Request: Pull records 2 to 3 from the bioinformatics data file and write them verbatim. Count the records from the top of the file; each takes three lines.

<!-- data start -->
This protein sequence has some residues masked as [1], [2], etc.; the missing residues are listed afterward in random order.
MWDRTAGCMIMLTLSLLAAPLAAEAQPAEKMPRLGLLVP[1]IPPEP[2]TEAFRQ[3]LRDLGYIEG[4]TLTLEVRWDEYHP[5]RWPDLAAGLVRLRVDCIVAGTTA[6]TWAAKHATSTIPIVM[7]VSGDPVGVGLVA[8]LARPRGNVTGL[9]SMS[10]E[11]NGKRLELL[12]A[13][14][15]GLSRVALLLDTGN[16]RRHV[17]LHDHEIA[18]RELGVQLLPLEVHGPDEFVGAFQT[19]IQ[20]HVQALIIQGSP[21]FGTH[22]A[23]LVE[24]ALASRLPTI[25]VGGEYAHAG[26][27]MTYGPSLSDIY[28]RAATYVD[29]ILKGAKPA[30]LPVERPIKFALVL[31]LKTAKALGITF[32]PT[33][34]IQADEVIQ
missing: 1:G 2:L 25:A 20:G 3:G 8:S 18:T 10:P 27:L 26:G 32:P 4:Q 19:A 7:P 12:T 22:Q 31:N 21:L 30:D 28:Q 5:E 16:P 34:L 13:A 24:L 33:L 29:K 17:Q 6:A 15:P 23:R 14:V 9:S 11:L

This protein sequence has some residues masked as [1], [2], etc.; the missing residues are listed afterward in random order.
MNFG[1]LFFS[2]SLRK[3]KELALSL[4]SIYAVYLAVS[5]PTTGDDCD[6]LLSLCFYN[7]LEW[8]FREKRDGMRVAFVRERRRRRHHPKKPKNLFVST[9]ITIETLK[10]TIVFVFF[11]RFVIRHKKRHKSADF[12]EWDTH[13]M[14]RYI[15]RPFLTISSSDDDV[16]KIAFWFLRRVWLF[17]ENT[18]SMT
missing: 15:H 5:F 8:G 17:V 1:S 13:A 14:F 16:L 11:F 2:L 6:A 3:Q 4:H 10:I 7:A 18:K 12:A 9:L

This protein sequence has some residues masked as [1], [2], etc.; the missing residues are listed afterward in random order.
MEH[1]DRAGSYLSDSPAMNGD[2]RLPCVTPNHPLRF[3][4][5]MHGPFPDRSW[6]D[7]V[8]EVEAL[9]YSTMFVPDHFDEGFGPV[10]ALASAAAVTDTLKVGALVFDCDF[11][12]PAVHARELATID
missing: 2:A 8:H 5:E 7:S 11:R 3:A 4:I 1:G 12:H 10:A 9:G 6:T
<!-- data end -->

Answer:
This protein sequence has some residues masked as [1], [2], etc.; the missing residues are listed afterward in random order.
MNFG[1]LFFS[2]SLRK[3]KELALSL[4]SIYAVYLAVS[5]PTTGDDCD[6]LLSLCFYN[7]LEW[8]FREKRDGMRVAFVRERRRRRHHPKKPKNLFVST[9]ITIETLK[10]TIVFVFF[11]RFVIRHKKRHKSADF[12]EWDTH[13]M[14]RYI[15]RPFLTISSSDDDV[16]KIAFWFLRRVWLF[17]ENT[18]SMT
missing: 15:H 5:F 8:G 17:V 1:S 13:A 14:F 16:L 11:F 2:L 6:A 3:Q 4:H 10:I 7:A 18:K 12:A 9:L

This protein sequence has some residues masked as [1], [2], etc.; the missing residues are listed afterward in random order.
MEH[1]DRAGSYLSDSPAMNGD[2]RLPCVTPNHPLRF[3][4][5]MHGPFPDRSW[6]D[7]V[8]EVEAL[9]YSTMFVPDHFDEGFGPV[10]ALASAAAVTDTLKVGALVFDCDF[11][12]PAVHARELATID
missing: 2:A 8:H 5:E 7:S 11:R 3:A 4:I 1:G 12:H 10:A 9:G 6:T